I am on a treadmill. I’m at a Wyndham Garden hotel in Tallahassee, Florida. Life is a series of wi-fi codes, but we’re having a good time with it. Sometimes it’s weird. Sometimes I get really inside my head and I start to feel like I’ve made a big mistake but it’s too late to turn back. I lock myself in the bathroom. I start to think about my age. I’m almost the same age that Dad was when he had his heart attack. He’s still alive, he’s fine, fine enough, but, shit, time — it’s the way that time speeds up the older I get that can spook me. Especially when I’m a little stoned.
Maybe I started writing songs to defy time? To stand with my back to the clock? To order my world in an arrangement of my own choosing? There must be some part of me that hopes that someone — my kids, maybe? — will compile every word that I’ve written into one document when I die, and that will be the book of my life, and it will be unique because I will have written it for reasons unquantifiable to most people. Not for money — I don’t make any money — and not for fame, because nobody knows who I am, but for beauty and emotion. Aesthetic reasons. If I’m going to have a gravestone, I’m damn sure going to decide what’s on it.
Art is a bulwark against time’s dispassionate ticking. Its permanence — and we can debate later what forever might mean — has the power to dispel death. My friend Brad says that Republicans act the way they do because they’re afraid to die, and that seems like a neat way to sum it all up. I don’t see that particular crowd having much interest in beautiful art, which is ironic because it’s the one thing that could save them. But, hey, that’s also a debate for another time.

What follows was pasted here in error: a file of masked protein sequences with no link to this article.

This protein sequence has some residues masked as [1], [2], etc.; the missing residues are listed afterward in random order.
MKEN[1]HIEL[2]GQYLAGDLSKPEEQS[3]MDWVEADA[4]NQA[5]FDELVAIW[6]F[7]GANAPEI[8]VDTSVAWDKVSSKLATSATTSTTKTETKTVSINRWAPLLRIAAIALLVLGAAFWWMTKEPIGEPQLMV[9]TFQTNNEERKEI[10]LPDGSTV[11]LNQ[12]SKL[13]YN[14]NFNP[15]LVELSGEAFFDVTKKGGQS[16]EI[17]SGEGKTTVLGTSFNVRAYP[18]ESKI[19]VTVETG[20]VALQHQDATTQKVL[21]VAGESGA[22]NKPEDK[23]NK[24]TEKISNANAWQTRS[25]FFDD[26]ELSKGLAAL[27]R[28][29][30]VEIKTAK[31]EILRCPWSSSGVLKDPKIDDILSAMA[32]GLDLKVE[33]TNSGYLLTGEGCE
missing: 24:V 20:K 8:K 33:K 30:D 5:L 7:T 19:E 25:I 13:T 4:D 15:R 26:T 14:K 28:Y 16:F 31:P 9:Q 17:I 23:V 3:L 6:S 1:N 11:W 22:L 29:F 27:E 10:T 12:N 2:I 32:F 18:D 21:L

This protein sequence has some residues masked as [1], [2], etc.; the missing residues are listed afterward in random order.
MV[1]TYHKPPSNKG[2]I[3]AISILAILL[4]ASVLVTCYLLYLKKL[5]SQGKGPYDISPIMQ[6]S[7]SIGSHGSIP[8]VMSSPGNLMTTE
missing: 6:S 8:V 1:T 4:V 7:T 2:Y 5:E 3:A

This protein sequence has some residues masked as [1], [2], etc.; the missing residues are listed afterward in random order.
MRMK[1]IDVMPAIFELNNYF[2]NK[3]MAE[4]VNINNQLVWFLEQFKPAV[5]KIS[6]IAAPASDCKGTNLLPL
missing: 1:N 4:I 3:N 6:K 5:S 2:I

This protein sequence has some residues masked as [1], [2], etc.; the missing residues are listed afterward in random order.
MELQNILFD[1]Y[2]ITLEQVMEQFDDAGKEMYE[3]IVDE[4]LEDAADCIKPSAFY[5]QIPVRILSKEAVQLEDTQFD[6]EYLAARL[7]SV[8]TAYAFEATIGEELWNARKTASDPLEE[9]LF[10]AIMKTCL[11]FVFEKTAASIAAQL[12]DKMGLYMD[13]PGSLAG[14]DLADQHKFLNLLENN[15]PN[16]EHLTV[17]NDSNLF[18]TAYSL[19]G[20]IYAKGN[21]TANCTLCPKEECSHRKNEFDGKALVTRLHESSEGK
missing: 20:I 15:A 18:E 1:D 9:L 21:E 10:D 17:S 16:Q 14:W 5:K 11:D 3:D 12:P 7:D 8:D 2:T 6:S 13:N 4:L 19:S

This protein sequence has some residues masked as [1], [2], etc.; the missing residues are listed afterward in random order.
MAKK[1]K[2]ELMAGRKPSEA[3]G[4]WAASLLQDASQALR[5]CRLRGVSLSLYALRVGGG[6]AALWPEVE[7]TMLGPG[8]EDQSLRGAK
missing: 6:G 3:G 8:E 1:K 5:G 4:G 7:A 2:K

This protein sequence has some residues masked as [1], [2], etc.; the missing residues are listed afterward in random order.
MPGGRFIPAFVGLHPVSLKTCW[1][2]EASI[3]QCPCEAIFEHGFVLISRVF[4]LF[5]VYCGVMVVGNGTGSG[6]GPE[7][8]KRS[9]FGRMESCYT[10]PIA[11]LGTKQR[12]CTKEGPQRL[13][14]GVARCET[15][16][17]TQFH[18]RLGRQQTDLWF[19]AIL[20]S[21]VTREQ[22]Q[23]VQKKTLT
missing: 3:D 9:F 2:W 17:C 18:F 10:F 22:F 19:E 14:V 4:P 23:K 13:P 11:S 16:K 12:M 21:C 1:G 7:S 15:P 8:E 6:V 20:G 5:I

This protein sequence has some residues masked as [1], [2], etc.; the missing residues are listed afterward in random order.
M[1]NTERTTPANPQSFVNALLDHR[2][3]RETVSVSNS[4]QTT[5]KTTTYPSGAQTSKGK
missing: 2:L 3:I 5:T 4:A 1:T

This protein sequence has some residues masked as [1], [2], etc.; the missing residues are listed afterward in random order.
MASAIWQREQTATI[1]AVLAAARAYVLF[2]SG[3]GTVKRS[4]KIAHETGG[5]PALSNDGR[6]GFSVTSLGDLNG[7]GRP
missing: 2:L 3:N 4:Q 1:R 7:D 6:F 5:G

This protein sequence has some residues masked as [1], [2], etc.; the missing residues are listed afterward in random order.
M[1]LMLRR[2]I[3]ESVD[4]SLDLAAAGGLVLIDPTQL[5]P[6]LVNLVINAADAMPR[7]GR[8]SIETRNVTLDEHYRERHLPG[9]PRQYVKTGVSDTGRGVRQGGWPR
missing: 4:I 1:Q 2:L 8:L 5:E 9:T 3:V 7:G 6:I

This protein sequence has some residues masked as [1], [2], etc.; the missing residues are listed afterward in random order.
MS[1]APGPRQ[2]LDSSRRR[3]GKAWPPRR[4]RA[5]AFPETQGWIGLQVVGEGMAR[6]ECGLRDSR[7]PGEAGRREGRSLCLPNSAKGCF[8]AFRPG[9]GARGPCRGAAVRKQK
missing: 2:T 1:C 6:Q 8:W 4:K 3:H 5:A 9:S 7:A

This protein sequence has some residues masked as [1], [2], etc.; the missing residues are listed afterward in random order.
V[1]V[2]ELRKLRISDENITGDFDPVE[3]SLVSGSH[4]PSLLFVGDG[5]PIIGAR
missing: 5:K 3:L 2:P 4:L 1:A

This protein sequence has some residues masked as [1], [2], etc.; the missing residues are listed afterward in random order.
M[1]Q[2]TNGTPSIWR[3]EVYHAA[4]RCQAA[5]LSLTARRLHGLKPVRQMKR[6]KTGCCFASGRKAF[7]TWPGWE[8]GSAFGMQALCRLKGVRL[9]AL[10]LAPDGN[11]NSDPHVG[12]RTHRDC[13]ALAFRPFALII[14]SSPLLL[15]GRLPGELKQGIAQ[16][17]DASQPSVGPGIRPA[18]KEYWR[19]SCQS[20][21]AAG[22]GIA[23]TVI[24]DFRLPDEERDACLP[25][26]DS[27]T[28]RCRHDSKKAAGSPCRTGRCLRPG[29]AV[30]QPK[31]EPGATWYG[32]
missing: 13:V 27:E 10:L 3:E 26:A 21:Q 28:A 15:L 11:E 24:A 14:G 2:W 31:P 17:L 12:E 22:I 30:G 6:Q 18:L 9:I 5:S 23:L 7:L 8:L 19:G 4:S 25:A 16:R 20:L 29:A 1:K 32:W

Me, I’m a musician. I’m not much afraid to die.
Me, I’m a musician. I’m not much afraid to die. I hope it doesn’t hurt too badly, but I’m not afraid for my consciousness to be gone from this Earth and I don’t worry about what comes after. All I’m afraid of is that I won’t finish everything I feel like I need to finish before I go. I fear I won’t finish my book that I’m writing one verse and one chorus at a time because I want to be the author of my own little history. I don’t care if anyone reads it, I just want to be the one that writes it. Because I’m the only one who knows how it all went down.
I remember screen-printing shirts for an old band of mine with my friend Linda at her apartment on Gough Street in San Francisco in the year 2000. Linda was a beautiful girl then — still is — and everyone loved her. I hope she’s reading this right now. Hey, Linda! We were in our early twenties and we were untouchable. Death wasn’t aware of us then the way it is now. The days stretched on forever, and I can’t for the life of me remember how I filled them all. I was deeply insecure and sad for no special reason and ready to play anywhere for no compensation, anywhere at all. Everything was limned in gold. If you’ve ever witnessed the light come down in San Francisco on a warm September day, you know what I’m talking about. I hated my job and I partied with my friends and I stayed up all night smoking cigarettes in various kitchens around the Mission District.
That day Linda played Ryan Adams’ Heartbreaker, which had recently come out. I had never heard his music before. I had heard of his previous band, Whiskeytown, but had no idea what they sounded like. The Internet existed then, obviously, but I had no idea what the fuck it was for.